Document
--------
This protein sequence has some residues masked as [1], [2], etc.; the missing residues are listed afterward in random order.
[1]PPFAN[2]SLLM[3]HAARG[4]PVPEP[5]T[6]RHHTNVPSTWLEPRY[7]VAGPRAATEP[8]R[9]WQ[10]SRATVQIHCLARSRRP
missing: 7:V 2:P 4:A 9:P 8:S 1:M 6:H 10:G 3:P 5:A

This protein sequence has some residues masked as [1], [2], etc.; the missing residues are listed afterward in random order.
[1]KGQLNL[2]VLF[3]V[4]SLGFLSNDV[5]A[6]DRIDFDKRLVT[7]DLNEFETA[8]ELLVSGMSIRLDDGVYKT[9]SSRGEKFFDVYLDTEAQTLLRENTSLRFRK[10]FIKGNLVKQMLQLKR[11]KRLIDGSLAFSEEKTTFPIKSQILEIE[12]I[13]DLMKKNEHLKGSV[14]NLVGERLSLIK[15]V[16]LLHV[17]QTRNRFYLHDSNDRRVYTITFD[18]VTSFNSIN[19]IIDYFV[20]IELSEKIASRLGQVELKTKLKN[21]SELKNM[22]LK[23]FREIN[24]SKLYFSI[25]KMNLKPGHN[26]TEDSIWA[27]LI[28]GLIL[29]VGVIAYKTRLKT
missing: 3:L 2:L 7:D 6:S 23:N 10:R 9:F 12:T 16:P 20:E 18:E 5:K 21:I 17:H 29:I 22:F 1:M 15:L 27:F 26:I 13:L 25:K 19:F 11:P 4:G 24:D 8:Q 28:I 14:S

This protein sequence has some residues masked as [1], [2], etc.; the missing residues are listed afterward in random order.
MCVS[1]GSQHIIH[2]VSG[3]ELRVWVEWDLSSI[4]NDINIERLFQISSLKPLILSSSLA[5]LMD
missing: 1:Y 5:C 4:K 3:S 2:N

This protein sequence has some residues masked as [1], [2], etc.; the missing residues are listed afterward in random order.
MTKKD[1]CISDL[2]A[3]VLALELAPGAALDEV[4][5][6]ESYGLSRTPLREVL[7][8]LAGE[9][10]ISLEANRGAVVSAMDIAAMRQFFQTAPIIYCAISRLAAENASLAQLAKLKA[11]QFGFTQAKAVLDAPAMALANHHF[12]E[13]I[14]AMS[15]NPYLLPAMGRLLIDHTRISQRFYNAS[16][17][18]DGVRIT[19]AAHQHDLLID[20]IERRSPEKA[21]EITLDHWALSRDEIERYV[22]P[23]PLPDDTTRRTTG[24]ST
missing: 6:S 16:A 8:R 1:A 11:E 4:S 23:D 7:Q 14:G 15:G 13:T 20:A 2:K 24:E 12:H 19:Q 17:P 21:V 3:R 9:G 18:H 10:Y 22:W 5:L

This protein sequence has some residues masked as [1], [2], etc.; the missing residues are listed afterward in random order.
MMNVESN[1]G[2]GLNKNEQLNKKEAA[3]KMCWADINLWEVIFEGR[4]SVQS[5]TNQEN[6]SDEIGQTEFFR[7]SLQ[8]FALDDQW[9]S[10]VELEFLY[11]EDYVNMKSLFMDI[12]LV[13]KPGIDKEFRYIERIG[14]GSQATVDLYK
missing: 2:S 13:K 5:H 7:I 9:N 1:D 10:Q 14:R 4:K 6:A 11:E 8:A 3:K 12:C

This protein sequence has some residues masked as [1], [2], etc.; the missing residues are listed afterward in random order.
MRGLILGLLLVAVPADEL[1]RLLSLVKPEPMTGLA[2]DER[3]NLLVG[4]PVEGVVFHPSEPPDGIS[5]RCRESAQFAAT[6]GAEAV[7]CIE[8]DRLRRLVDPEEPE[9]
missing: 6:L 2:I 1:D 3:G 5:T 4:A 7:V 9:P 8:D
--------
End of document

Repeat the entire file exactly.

This protein sequence has some residues masked as [1], [2], etc.; the missing residues are listed afterward in random order.
[1]PPFAN[2]SLLM[3]HAARG[4]PVPEP[5]T[6]RHHTNVPSTWLEPRY[7]VAGPRAATEP[8]R[9]WQ[10]SRATVQIHCLARSRRP
missing: 7:V 2:P 4:A 9:P 8:S 1:M 6:H 10:G 3:P 5:A

This protein sequence has some residues masked as [1], [2], etc.; the missing residues are listed afterward in random order.
[1]KGQLNL[2]VLF[3]V[4]SLGFLSNDV[5]A[6]DRIDFDKRLVT[7]DLNEFETA[8]ELLVSGMSIRLDDGVYKT[9]SSRGEKFFDVYLDTEAQTLLRENTSLRFRK[10]FIKGNLVKQMLQLKR[11]KRLIDGSLAFSEEKTTFPIKSQILEIE[12]I[13]DLMKKNEHLKGSV[14]NLVGERLSLIK[15]V[16]LLHV[17]QTRNRFYLHDSNDRRVYTITFD[18]VTSFNSIN[19]IIDYFV[20]IELSEKIASRLGQVELKTKLKN[21]SELKNM[22]LK[23]FREIN[24]SKLYFSI[25]KMNLKPGHN[26]TEDSIWA[27]LI[28]GLIL[29]VGVIAYKTRLKT
missing: 3:L 2:L 7:D 6:S 23:N 10:R 9:F 12:T 16:P 20:E 18:E 5:K 21:I 17:H 29:I 22:F 1:M 15:L 27:F 26:I 13:L 25:K 19:F 11:P 4:G 24:D 8:Q 28:I 14:S

This protein sequence has some residues masked as [1], [2], etc.; the missing residues are listed afterward in random order.
MCVS[1]GSQHIIH[2]VSG[3]ELRVWVEWDLSSI[4]NDINIERLFQISSLKPLILSSSLA[5]LMD
missing: 1:Y 5:C 4:K 3:S 2:N

This protein sequence has some residues masked as [1], [2], etc.; the missing residues are listed afterward in random order.
MTKKD[1]CISDL[2]A[3]VLALELAPGAALDEV[4][5][6]ESYGLSRTPLREVL[7][8]LAGE[9][10]ISLEANRGAVVSAMDIAAMRQFFQTAPIIYCAISRLAAENASLAQLAKLKA[11]QFGFTQAKAVLDAPAMALANHHF[12]E[13]I[14]AMS[15]NPYLLPAMGRLLIDHTRISQRFYNAS[16][17][18]DGVRIT[19]AAHQHDLLID[20]IERRSPEKA[21]EITLDHWALSRDEIERYV[22]P[23]PLPDDTTRRTTG[24]ST
missing: 6:S 16:A 8:R 1:A 11:E 4:S 23:D 7:Q 14:G 15:G 13:T 20:A 2:K 24:E 12:H 19:Q 17:P 21:V 3:R 9:G 18:H 10:Y 22:W 5:L

This protein sequence has some residues masked as [1], [2], etc.; the missing residues are listed afterward in random order.
MMNVESN[1]G[2]GLNKNEQLNKKEAA[3]KMCWADINLWEVIFEGR[4]SVQS[5]TNQEN[6]SDEIGQTEFFR[7]SLQ[8]FALDDQW[9]S[10]VELEFLY[11]EDYVNMKSLFMDI[12]LV[13]KPGIDKEFRYIERIG[14]GSQATVDLYK
missing: 2:S 13:K 5:H 7:I 9:N 1:D 10:Q 14:R 4:K 6:A 11:E 8:A 3:K 12:C

This protein sequence has some residues masked as [1], [2], etc.; the missing residues are listed afterward in random order.
MRGLILGLLLVAVPADEL[1]RLLSLVKPEPMTGLA[2]DER[3]NLLVG[4]PVEGVVFHPSEPPDGIS[5]RCRESAQFAAT[6]GAEAV[7]CIE[8]DRLRRLVDPEEPE[9]
missing: 6:L 2:I 1:D 3:G 5:T 4:A 7:V 9:P 8:D